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News

Global Payments Breach Made Worse By Failure to Disclose

Barracuda Networks : 04 April, 2012  (Technical Article)
Barracuda Networks comments on the credit card information data theft from Global Payments and the subsequent lack of disclosure
Global Payments Breach Made Worse By Failure to Disclose
After the large-scale theft of credit card user data from Global Payments, a service provider of MasterCard payment processing, Barracuda Networks comments on the failure to disclose a breach immediately making a bad security incident much worse.
 
Wieland Alge, General Manager of Barradcuda Networks EMEA commented:

“It is hardly surprising that credit card data is targeted by cyber-criminals – it’s potentially worth a truckload of money.  However, if the financial sector is expected to maintain the highest possible security standards and keep their losses to a minimum, why did Global Payments Inc take so long to admit something was wrong?

The guidelines laid out in the PCI DSS standard are legally binding for companies in the financial sector. They include technological as well as procedural specifications to minimize the risk of theft.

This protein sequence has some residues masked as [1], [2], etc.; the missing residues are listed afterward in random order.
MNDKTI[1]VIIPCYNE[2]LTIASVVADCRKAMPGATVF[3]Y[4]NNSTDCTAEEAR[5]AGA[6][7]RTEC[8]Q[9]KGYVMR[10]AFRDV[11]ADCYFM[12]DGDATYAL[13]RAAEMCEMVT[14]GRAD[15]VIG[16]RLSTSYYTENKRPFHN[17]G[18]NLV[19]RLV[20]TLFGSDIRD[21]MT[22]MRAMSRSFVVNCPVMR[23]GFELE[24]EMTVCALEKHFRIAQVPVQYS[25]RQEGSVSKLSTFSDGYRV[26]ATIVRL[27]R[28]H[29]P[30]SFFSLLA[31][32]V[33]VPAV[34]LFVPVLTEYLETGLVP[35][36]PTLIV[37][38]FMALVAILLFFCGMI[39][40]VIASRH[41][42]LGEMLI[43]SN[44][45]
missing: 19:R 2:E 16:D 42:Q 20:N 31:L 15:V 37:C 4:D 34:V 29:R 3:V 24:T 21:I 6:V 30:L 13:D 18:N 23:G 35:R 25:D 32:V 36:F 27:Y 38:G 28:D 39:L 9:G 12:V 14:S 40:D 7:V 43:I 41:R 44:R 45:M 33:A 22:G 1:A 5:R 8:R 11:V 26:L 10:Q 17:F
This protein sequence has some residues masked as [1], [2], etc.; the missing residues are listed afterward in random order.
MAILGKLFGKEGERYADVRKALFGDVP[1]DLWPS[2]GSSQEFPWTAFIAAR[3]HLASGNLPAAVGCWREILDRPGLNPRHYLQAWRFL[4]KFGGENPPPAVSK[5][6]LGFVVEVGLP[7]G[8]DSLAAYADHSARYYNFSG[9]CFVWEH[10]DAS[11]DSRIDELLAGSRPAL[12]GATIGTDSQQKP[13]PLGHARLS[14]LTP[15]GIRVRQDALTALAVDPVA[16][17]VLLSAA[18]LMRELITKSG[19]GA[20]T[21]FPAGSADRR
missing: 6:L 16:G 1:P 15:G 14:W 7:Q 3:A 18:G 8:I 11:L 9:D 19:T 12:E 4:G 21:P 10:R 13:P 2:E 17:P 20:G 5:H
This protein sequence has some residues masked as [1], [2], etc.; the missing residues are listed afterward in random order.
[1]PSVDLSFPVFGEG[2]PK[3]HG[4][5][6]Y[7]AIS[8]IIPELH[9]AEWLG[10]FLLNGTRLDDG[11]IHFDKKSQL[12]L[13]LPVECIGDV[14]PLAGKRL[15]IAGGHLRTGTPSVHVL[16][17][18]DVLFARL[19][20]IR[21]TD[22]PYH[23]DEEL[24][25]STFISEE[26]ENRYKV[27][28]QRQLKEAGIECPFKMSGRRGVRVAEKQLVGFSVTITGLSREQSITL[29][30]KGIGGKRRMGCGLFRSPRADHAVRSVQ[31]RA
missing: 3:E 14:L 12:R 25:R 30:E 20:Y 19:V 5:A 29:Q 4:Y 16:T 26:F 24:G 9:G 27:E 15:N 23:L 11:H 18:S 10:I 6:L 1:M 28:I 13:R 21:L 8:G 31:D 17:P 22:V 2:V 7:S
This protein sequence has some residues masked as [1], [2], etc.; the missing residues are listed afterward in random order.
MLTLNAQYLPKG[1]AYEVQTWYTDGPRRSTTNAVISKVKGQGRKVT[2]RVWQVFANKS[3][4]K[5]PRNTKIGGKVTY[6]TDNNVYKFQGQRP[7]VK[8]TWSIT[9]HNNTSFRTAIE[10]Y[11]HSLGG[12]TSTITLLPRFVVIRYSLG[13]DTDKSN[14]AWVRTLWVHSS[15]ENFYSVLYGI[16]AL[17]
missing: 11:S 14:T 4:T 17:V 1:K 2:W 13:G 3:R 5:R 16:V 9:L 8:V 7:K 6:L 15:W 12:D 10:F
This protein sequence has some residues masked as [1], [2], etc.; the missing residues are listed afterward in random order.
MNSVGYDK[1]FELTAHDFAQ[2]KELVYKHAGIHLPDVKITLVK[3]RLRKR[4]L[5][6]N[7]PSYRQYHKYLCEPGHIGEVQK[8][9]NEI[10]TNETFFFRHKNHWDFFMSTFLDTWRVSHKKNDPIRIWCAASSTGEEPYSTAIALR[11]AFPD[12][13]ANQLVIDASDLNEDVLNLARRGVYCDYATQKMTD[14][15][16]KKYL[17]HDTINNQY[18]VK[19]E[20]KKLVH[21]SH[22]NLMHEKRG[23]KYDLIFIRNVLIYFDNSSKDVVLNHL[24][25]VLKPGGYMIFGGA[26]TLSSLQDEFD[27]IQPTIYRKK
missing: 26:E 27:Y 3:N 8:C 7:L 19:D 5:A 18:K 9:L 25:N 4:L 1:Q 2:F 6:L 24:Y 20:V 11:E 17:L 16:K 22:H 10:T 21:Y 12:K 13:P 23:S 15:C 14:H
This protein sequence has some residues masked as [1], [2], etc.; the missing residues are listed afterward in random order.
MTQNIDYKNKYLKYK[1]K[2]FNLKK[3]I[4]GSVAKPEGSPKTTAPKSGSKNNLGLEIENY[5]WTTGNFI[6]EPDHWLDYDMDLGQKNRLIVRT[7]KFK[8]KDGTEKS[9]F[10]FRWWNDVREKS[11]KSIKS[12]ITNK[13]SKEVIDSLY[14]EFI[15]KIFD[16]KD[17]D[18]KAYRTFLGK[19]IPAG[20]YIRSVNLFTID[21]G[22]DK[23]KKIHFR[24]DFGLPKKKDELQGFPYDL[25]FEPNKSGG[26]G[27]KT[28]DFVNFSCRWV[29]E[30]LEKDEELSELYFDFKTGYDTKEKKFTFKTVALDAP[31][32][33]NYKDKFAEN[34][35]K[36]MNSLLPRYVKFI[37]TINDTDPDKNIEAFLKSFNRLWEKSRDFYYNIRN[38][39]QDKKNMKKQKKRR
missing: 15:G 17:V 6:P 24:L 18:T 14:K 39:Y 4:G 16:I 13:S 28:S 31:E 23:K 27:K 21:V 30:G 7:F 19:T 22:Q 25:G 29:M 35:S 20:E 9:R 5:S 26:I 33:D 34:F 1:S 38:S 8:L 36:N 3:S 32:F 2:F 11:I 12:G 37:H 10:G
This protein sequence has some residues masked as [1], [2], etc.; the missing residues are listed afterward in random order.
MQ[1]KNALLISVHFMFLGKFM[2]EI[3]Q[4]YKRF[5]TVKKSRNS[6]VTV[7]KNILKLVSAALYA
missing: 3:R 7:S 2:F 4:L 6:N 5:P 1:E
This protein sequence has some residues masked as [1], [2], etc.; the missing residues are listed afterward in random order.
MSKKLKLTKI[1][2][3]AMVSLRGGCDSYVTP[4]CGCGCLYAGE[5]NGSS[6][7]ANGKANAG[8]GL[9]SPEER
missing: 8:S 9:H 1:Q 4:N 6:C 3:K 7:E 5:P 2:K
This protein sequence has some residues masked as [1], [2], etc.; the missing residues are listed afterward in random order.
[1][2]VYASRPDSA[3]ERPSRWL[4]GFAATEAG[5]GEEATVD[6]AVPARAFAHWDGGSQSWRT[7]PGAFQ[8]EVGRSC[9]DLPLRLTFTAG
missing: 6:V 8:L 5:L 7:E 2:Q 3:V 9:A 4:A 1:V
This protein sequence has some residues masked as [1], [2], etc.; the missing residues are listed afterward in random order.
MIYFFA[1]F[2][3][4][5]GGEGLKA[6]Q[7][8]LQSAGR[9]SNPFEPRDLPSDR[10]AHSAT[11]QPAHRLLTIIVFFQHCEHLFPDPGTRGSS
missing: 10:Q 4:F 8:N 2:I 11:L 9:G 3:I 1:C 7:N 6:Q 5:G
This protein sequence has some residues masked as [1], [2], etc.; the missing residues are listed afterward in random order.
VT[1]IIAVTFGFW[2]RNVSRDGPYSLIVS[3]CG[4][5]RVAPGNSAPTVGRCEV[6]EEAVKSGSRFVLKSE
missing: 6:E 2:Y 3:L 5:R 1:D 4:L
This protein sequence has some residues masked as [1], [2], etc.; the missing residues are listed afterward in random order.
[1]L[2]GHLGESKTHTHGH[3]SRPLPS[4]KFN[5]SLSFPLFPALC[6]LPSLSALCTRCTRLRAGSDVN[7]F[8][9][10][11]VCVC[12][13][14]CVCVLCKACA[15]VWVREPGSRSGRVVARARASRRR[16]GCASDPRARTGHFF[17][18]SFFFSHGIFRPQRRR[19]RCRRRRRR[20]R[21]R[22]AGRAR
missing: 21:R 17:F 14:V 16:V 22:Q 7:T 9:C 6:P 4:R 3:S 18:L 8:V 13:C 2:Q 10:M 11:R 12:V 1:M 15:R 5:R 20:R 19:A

While we must assume the company was fully compliant to standards, there is no such thing as 100% security. It’s the same on the high street - bank robberies will still happen even though physical security measures are getting tighter and tougher.

Aside from the breach itself, Global Payments Inc should face the music for taking so long to publicize the breach.   Any delay increases the possibility of customers being affected. There are only two possible explanations for a delay, neither of them positive: either the theft has not been detected earlier, which would be a grave security lapse; or they chose not to communicate the breach sooner, which is simply unacceptable.

The prompt and frank disclosure of security incidents is central to containing the fallout, protecting the customers affected and defending against future attacks on potential victims.

As long as data breaches are made public promptly, then damage can be limited. Of course, having to change credit card numbers is a major irritation to those affected, but delayed disclosure is by far worse.

In this case, the bad guys have been given ample time to do their deeds and rip off unsuspecting even more customers.  The time between fraud detection and taking action is crucial.  If banks and financial institutions fail to move fast then everyone, aside from the bad guys of course, will lose.” 
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